In today’s economy, success depends largely on the ability to work collaboratively with others from different disciplines and organizations. To cultivate those collaborative skills, Wentworth has introduced EPIC Learning as an integral part of its undergraduate programs.
EPIC Learning is an acronym for an approach to learning that closely mirrors what goes on in real workplaces across the country.
E is for externally collaborative.
Most people who work in engineering, technology, design, management, and related disciplines work with people outside their own organization: funders, investors, clients, customers, contractors, sub-contractors, regulators or fans. Professionals need to listen to others–grasp their needs, desires, and concerns– and respond appropriately. Externally collaborative learning helps students develop and practice the skills they need to work well with colleagues and other partners.
Wentworth is open to external collaborators of all sorts, from new start-up businesses to major corporations, to non-profits of all sizes, to government bodies and agencies at all levels (federal, state and local). The Institute is also interested in engaging learning opportunities wherever they arise. For instance, Wentworth’s mechanical engineering students have refined the design of stoves produced by Aid Africa, a non-governmental organization (NGO) active in northern Uganda.
P is for project-based.
Wentworth believes that there’s an essential role for traditional lectures, while allowing students to learn more by getting involved in experiential learning. At Wentworth, as in most workplaces, experiential learning takes place largely through work on projects – sustained efforts with specified objectives along with constraints on time and other resources. Wentworth chooses projects that offer the best learning opportunities for students. Some of them are over in a few class sessions; others stretch over several semesters, with different teams of students carrying out different phases.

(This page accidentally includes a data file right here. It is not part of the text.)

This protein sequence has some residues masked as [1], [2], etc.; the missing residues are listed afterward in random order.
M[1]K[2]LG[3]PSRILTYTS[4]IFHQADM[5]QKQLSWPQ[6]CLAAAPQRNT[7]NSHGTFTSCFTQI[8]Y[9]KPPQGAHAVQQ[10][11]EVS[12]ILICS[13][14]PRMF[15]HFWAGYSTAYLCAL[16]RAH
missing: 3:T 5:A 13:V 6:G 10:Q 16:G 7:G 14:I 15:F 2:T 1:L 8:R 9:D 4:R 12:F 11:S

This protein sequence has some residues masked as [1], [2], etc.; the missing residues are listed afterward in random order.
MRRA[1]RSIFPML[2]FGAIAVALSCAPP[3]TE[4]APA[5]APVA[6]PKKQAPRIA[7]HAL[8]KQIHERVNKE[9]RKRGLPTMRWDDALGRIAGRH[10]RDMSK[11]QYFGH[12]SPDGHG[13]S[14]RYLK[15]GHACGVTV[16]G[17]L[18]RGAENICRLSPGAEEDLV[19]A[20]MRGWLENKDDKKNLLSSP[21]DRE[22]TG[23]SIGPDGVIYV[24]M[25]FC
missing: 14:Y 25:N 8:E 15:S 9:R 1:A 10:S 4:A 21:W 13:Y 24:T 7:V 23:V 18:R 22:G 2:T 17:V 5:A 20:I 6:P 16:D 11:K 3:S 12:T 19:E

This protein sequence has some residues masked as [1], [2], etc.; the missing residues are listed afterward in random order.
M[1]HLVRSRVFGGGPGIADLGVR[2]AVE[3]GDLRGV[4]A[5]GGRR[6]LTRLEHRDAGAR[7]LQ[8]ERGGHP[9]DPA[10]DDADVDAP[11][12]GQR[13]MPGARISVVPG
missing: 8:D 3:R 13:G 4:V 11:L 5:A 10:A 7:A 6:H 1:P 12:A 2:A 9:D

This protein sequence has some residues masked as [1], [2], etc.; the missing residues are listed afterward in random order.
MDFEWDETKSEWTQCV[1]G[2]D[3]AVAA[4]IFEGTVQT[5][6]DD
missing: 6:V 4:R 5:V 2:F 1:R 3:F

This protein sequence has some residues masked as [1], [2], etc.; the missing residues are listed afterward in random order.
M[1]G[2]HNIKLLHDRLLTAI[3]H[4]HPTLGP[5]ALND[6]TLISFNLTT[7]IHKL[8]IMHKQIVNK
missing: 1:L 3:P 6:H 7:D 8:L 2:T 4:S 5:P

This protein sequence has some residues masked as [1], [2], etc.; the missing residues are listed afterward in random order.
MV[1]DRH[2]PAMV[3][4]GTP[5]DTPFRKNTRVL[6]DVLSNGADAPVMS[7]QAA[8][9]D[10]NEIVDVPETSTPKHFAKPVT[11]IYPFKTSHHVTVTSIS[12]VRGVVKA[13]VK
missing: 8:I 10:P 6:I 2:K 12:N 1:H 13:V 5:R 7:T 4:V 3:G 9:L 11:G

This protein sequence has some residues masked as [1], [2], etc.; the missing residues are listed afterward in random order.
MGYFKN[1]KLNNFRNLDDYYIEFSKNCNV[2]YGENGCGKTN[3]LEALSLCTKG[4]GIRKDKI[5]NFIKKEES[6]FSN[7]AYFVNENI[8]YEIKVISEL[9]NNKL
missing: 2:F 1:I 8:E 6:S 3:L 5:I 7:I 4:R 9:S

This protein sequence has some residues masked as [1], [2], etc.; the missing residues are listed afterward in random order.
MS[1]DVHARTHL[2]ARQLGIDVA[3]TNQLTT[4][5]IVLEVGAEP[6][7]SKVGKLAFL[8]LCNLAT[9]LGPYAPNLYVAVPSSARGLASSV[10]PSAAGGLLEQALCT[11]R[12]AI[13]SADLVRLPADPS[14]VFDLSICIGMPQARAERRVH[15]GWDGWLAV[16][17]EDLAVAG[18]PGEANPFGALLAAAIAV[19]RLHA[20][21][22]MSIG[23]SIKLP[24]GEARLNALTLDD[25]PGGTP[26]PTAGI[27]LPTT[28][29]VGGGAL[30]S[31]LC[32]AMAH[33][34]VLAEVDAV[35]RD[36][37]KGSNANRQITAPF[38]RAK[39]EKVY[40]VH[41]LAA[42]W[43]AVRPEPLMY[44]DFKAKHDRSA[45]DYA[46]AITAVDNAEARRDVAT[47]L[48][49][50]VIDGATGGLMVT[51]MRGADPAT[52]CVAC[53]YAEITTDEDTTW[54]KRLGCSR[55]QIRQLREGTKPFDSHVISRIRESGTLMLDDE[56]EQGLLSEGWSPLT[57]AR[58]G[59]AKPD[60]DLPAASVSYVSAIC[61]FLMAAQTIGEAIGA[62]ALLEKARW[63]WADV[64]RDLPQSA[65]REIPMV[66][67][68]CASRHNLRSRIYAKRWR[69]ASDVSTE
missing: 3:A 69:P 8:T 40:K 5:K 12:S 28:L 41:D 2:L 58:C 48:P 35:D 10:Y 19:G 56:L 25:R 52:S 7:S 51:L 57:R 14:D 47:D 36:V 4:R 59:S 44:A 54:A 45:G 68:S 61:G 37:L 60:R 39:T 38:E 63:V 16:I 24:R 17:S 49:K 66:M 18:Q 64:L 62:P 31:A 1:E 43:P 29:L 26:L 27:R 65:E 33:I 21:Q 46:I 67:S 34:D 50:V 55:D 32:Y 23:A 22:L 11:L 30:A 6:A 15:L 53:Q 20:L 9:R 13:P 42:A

I is for interdisciplinary.
In their careers, Wentworth students will work side-by-side with people whose academic background and work experiences vary widely. Wentworth models that interaction by organizing interdisciplinary projects bringing together students from two or more majors. Whether it’s future architects and construction managers, industrial designers and biomedical engineers, or mechanical engineers and computer scientists, students learn more about their own discipline as well as other fields when they work together. Wentworth’s faculty have discovered that they learn more this way, too.
C is for culture.
Externally collaborative, interdisciplinary projects are being built into all of Wentworth’s degree programs.
Learning is what it’s all about: EPIC Learning represents a significant departure from traditional models of teaching. Wentworth believes added value arises when students get hands-on experience that prepares them for rewarding jobs and successful careers. That was the rationale when Wentworth began its co-operative education (co-op) program in the 1970s. The same philosophy guides EPIC Learning today.
AWESOME LOCATION: FIRST-CLASS OPPORTUNITIES IN A WORLD-CLASS CITY
Both historic and future-focused, Boston truly is an ideal location in which to study. After all, with 50 colleges in 50 square miles, Boston has the highest concentration of students in the world. It is an epicenter for design, technology, construction, business, medicine, and engineering—not to mention higher education—which makes it rich with opportunities for Wentworth students. The Institute’s 31-acre campus is safely and comfortably situated within this world-class city.
Boston provides Wentworth students with an expanded learning laboratory, rich with resident experts and examples of excellence in a range of fields. Design students can visit the city’s premier buildings, study its sites, and learn from local experts as part of their studios. Engineering and construction students engage with the city’s sophisticated culture of technology and its infrastructure, including the iconic Zakim Bridge, the widest cable-stayed span in the world.
STUDENTS ARE IDEALLY POSITIONED
The campus is only steps away from one of the world’s most important medical research centers, the Longwood Medical Area, which makes it a convenient source of biomedical-related co-ops and networking opportunities. There is also an area by the South Boston waterfront known as the Innovation District, designed as an urban environment that fosters innovation, collaboration, and entrepreneurship. With the nearby financial district and easy access to the region’s famed Route 128 high-tech highway, Wentworth students are ideally positioned to take advantage of all the opportunities Boston has to offer.